Indian shares bounced back from a bout of profit-booking and settled at record closing highs on Thursday, lifted by high-weightage financials and information technology stocks, ahead of the central bank's policy decision on Friday.

The blue-chip NSE Nifty 50 was up 0.36% to 22,514.65, while the S&P BSE Sensex added 0.47% to 74,227.63.

Both the benchmarks rose about 0.7% each, hitting fresh record highs at the open, before surrendering gains, as profit booking emerged.

However, they recovered to close at record high levels, supported by high-weightage financials, which rose 0.83%.

"The surge to record highs highlights positive trends in the Indian stock market," said Sonam Srivastava, founder and fund manager at Wright Research Portfolio Management Services.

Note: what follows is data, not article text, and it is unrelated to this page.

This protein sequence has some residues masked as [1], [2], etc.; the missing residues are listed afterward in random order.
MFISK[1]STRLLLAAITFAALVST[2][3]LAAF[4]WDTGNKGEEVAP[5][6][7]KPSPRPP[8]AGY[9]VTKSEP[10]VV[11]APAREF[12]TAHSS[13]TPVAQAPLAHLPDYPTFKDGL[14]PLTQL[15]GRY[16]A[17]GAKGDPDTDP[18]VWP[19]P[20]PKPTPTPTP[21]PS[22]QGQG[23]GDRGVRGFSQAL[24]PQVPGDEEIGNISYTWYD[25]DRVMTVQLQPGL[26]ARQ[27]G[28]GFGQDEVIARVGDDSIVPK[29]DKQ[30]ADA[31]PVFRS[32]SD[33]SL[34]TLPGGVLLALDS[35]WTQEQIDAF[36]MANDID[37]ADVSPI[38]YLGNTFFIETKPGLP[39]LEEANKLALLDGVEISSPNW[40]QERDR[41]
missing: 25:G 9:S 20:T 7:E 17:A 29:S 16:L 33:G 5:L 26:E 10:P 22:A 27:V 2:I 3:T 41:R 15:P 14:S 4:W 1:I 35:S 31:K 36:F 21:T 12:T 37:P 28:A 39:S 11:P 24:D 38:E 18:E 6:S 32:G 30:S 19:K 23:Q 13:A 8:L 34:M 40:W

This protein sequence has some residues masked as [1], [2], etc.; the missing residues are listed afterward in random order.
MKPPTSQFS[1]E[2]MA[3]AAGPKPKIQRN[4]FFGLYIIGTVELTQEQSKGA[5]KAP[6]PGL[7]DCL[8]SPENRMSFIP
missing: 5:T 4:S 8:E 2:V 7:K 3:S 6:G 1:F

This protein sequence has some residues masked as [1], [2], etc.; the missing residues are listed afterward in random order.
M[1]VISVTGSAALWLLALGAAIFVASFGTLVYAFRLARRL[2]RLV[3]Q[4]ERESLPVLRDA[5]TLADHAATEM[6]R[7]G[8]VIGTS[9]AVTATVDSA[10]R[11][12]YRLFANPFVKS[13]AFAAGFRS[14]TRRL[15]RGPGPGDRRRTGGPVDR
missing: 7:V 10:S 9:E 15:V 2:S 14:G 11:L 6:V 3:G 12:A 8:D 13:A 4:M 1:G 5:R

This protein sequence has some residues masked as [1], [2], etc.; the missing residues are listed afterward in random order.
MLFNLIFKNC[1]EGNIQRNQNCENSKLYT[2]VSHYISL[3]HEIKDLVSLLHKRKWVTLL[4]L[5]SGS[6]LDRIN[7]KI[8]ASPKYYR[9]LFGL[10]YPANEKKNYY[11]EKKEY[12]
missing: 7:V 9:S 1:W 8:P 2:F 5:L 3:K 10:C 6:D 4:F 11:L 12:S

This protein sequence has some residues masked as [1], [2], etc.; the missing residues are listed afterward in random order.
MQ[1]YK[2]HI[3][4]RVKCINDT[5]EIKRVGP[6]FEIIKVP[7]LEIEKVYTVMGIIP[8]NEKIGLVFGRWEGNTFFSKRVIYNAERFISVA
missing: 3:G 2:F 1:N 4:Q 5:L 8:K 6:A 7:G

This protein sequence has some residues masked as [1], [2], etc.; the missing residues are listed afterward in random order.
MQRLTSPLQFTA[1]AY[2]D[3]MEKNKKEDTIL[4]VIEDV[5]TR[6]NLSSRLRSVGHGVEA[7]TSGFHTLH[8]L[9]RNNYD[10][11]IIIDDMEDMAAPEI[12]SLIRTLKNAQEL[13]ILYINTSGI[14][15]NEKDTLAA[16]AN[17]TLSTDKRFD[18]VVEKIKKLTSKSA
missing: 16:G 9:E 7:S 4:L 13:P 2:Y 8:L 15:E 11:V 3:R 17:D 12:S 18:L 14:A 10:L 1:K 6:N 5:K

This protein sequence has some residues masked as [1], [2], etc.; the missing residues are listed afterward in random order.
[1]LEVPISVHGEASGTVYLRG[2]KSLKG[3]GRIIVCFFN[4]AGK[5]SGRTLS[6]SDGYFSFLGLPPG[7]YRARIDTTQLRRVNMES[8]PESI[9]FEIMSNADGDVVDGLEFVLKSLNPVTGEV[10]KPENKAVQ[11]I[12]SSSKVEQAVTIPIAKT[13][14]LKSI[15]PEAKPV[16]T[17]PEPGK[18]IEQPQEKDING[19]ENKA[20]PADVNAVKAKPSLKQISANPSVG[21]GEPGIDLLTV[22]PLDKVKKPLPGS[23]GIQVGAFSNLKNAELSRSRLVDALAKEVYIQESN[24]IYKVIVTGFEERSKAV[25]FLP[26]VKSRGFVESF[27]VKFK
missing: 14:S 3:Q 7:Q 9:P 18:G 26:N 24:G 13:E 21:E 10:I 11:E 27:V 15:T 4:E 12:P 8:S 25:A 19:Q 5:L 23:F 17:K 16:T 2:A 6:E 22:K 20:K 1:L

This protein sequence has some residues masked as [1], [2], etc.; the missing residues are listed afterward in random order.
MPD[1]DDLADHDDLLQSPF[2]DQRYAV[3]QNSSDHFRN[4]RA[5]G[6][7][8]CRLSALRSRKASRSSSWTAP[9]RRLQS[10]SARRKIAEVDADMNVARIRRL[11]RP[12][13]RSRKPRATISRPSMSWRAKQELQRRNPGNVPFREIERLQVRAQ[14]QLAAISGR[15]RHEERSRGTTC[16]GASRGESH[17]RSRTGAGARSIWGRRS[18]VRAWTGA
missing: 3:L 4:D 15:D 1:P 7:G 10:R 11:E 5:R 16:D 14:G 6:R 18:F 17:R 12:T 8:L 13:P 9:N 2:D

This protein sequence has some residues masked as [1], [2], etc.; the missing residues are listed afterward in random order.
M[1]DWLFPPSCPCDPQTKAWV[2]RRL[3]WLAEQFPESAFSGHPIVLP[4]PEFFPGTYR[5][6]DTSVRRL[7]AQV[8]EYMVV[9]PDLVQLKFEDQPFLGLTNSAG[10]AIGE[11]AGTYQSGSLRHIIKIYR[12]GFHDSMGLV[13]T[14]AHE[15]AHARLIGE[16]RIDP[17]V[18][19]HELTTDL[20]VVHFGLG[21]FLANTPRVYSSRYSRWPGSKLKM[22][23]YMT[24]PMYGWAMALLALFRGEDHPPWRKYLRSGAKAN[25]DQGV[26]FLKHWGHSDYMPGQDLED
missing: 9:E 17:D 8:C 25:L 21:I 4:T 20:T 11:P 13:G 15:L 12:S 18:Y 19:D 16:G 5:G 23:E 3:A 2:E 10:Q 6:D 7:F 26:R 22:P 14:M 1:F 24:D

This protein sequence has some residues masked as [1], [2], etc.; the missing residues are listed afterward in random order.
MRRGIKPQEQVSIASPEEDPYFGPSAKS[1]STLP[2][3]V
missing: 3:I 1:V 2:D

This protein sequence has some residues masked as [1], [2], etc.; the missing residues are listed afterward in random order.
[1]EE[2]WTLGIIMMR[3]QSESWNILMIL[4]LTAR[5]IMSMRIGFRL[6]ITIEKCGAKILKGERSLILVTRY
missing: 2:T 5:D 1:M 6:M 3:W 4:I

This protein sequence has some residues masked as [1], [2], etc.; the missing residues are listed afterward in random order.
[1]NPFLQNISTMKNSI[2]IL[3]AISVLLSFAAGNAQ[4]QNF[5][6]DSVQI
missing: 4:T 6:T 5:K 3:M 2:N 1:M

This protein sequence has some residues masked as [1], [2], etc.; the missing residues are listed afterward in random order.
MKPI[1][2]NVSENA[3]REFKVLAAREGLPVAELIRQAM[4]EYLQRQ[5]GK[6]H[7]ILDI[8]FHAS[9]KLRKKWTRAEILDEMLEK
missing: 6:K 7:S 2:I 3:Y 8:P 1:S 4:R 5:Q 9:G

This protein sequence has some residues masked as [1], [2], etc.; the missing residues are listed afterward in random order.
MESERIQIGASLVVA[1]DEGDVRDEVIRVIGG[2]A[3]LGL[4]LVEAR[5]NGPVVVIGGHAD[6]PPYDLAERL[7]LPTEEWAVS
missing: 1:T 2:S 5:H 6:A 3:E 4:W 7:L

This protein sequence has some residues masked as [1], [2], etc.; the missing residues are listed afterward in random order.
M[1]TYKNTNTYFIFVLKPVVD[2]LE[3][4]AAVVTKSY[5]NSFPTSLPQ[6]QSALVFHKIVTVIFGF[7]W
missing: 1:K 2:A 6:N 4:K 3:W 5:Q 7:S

HDFC Bank, India's top private lender and the heaviest stock in Nifty 50 index, added 3.06% as its deposits grew sequentially in the March quarter. The stock was the top Nifty 50 gainer.

"Optimistic outlook for the upcoming earnings season from strong business updates is also contributing to positive sentiment," Srivastava added.

Financials, as well as other rate-sensitives like realty and consumer stocks will remain in focus, with the Reserve Bank of India (RBI) expected to hold rates steady at its monetary policy decision on Friday, according to a Reuters poll of economists.

While the rate pause is a given, RBI's commentary on the inflation outlook will be crucial, especially for consumer stocks, said analysts.

The second-highest weighted information technology sub-index gained 1.08% on the day.

IT stocks have added about 2% in two days on the back of several stock upgrades by CLSA and JP Morgan.

Among stocks, upstream oil companies like Oil & Natural Gas Corporation and Oil India dropped 2.1%-2.5%, after the government hiked the windfall tax on petroleum crude for the fifth time since February.

ONGC was the top Nifty 50 loser and dragged the oil & gas index 1.37% lower.

(Reporting by Bharath Rajeswaran and Kashish Tandon in Bengaluru; Editing by Sherry Jacob-Phillips and Sonia Cheema)